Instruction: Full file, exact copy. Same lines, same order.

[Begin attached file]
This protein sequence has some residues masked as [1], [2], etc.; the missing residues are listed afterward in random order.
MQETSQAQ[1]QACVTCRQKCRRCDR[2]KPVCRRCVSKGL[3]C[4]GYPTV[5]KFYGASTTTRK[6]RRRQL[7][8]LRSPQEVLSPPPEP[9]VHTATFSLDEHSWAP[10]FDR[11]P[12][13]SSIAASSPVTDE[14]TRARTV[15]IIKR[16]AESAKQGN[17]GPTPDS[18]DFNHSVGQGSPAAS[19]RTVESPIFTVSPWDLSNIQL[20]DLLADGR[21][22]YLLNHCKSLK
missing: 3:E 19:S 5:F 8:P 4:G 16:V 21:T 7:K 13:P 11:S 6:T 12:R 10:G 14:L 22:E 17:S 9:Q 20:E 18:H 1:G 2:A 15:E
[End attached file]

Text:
This protein sequence has some residues masked as [1], [2], etc.; the missing residues are listed afterward in random order.
MQETSQAQ[1]QACVTCRQKCRRCDR[2]KPVCRRCVSKGL[3]C[4]GYPTV[5]KFYGASTTTRK[6]RRRQL[7][8]LRSPQEVLSPPPEP[9]VHTATFSLDEHSWAP[10]FDR[11]P[12][13]SSIAASSPVTDE[14]TRARTV[15]IIKR[16]AESAKQGN[17]GPTPDS[18]DFNHSVGQGSPAAS[19]RTVESPIFTVSPWDLSNIQL[20]DLLADGR[21][22]YLLNHCKSLK
missing: 3:E 19:S 5:F 8:P 4:G 16:V 21:T 7:K 13:P 11:S 6:T 12:R 10:G 14:L 22:E 17:S 9:Q 20:E 18:H 1:G 2:A 15:E